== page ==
best wishes, acinteyyo
Pubbe cāhaṃ bhikkhave, etarahi ca dukkhañceva paññāpemi, dukkhassa ca nirodhaṃ. (M.22)
Both formerly, monks, and now, it is just suffering that I make known and the ending of suffering.

:anjali:
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Re: How does Upadana condition Bhava?

Postby clw_uk » Fri Jun 25, 2010 6:46 pm

acinteyyo wrote:
OcTavO wrote:Upadana paccaya bhavo --> Bhava paccaya jati
(Clinging conditions becoming --> Becoming conditions birth)

Can someone please clue me in as the suggested mechanisms by which Upadana conditions Bhava? Every time I reflect on D.O. I hit a wall at this point. It seems like I'm perhaps missing a cultural viewpoint link that was present in the Buddha's time but not ours? Or I'm missing a solid interpretation of Bhava. Everything I come across seems intentionally vague.
The most fundamental clinging (upādāna) in my eyes is the clinging to the belief in a self (attavāda). This clinging is like a hidden parisite on experience, because it leads to personality-view (sakkāya-ditthi), the view that "I am in essence somebody". Because of that clinging there arises the view that in every experience there is a subject experiencing. This supposed subject is nothing but one ore more of the five clinging-aggregates. When there is clinging to the aggregates they become a personality. This is how clinging leads to becoming or being, namely of that personality. It leads to that very identification where the view arises that the personality is mine, I am this, this is my self. So something which actually is not-self became a "self" because of clinging.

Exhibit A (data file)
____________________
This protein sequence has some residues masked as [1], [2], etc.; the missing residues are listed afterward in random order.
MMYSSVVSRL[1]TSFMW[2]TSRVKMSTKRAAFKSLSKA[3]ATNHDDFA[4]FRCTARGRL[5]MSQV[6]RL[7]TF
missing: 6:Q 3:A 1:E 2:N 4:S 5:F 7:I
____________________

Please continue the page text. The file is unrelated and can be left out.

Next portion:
best wishes, acinteyyo




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Re: How does Upadana condition Bhava?

Postby OcTavO » Fri Jun 25, 2010 8:16 pm

acinteyyo wrote:The most fundamental clinging (upādāna) in my eyes is the clinging to the belief in a self (attavāda). This clinging is like a hidden parisite on experience, because it leads to personality-view (sakkāya-ditthi), the view that "I am in essence somebody". Because of that clinging there arises the view that in every experience there is a subject experiencing. This supposed subject is nothing but one ore more of the five clinging-aggregates. When there is clinging to the aggregates they become a personality. This is how clinging leads to becoming or being, namely of that personality. It leads to that very identification where the view arises that the personality is mine, I am this, this is my self. So something which actually is not-self became a "self" because of clinging.


Thank you acinteyyo, this is a wonderfully succinct description that definitely makes things clearer for me. :bow:

So is "Bhava" just translatable as "Becoming" or is it more like "formation of concepts"?